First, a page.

One ink spotted on his toned body is that of a cross which is embedded on his right chest. Another is more discreet, nesting above his crotch and saying “Thank You”. “In case I forget to say it,” he winked, by way of explanation.

He should have stuck with the facial tattoos and implants from the film.

Finally, a few weeks back a number of questions were raised about copyright protection towards tattoo designs.  Specifically who owns the rights to a tattoo once it has been put on a person.  Well this week the tattoo artist responsible for Mike Tyson‘s trademark tribal piece is suing Warner Brothers Studios for using his design in The Hangover Part 2.

S. Victor Whitmill, an award-winning tattoo artist who calls the Tyson design “one of the most distinctive tattoos in the nation,” is asking for an injunction to stop the release of the highly-anticipated comedy sequel, set to bow in the U.S. over Memorial Day weekend.

“When Mr. Whitmill created the Original Tattoo, Mr Tyson agreed that Mr. Whitmill would own the artwork and thus, the copyright in the Original Tattoo,” argues the complaint, filed Thursday in federal court in Missouri and obtained by THR. “Warner Bros. Entertainment, Inc. — without attempting to contact Mr. Whitmill, obtain his permission, or credit his creation — has copied Mr. Whitmill’s Original Tattoo and placed it on the face of another actor … This unauthorized exploitation of the Original Tattoo constitutes copyright infringement.”

Given that the artist does own the copyright to the tattoo, this case could turn interesting in the coming weeks.  Especially considering he’s filed for an injunction to block the film’s release.

So that’s it for this week.  If you come across any stories that you think should be included in next week’s news post, send them my way.

ModBlog News of the Week: February 18th, 2011

Fridays on ModBlog mean a couple of things.  It’s the day for the scarification follow-ups, there often is a BME Girl post, Sean posts the latest entry in his Cliff Cadaver series, and the day ends with the news.  With last week’s news being celebrity heavy, this week it’s back to business with some real news, although those damn attention seekers just couldn’t stay out of the news for just one week.

First up is an interesting story out of China.  A Belgian tattoo artist has set up shop at an Art Farm, and is using live pigs to display his art.


He decorates them with smiling faces, Louis Vuitton logos and various words. Art collectors can buy the pigs and pay for their upkeep or purchase their tattooed skins after the pigs pass away, paying up to a few thousand dollars.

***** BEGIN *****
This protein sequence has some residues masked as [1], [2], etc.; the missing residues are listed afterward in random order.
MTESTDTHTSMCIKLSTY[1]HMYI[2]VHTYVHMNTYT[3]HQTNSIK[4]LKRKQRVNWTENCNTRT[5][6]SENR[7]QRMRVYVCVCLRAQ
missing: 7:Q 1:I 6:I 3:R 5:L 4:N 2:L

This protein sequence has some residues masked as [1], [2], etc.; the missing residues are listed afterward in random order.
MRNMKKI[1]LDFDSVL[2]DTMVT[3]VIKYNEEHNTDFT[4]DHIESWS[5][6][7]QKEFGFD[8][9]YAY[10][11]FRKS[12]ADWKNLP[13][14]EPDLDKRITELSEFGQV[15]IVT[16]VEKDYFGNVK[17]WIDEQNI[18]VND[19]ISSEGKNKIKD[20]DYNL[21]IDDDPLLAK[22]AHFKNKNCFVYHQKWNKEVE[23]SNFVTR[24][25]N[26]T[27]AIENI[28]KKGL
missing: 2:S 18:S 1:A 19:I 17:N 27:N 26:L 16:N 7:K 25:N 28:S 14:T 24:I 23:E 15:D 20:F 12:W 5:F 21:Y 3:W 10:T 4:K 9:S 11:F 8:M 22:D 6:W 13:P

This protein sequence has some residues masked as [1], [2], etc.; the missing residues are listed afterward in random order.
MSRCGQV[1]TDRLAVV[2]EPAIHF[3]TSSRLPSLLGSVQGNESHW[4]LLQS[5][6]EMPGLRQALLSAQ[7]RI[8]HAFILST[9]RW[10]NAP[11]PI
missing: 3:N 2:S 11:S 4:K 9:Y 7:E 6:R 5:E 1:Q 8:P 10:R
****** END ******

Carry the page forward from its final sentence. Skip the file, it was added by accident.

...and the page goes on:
Forty-six year old win said the pigs are a nice allegory that makes us think about what art means to us, and where the line exists between what art is and what art isn’t.

Now this story appears to be a couple years old, but looking back through the archives it seems that it was never featured in the news before.  As you can imagine, at the time a large number of animal rights groups were opposed to this type of art.  The main issue I see is the one about consent, in that animals can’t give it.  Judging by the video the pig being tattooed may have been sedated, as it reacted to the needle negatively, but only needed one hand to hold him down.

There’s more news to come, including a young man getting a skull tattooed over his face, and an implant that wasn’t wanted.

Much to my surprise, it seems that England has it’s own version of the Jerry Springer show.  Or possibly Montel.  Anyway, earlier in the week “Mad Dog” Deon appeared on the Jeremy Kyle show because his girlfriend wasn’t too happy with his recent facial tattoo.

His girlfriend Catherine, 31, also appeared on the ITV1 programme titled “How Could My Boyfriend Destroy His Own Face?”, during which she complained about his decision.  Kyle said: “I’m slightly struggling as to why anyone would have a skull tattooed on their face.”

Layabout Deon told the ITV1 show that he wasn’t finished with his “artwork” yet – saying he was planning to have even more tattoos on his neck.

Ignoring the biases in the article (the author referred to him as a Layabout, workshy, and a waster), it does appear that young Deon is relishing the attention being given to him as of late.

While Deon’s facial tattoos are affecting his family life, it seems that all over the world tattoos are becoming the new family scrapbook.  Gone are the days when a crafty type would come out of a shop with an armload of decoupage.

According to Smithsonian Magazine, tattoos were historically, “permanent designs—sometimes plain, sometimes elaborate, always personal—have served as amulets, status symbols, declarations of love, signs of religious beliefs, adornments and even forms of punishment.”  This has been going on for thousands of years. Not too far removed from where we are today.

I’m starting to understand that there must be a great emotional tie to this behavior. A memory of a loved one, a stand for independence or even an expression of deep seeded emotion.  The process goes way beyond the pain, the color and the permanency.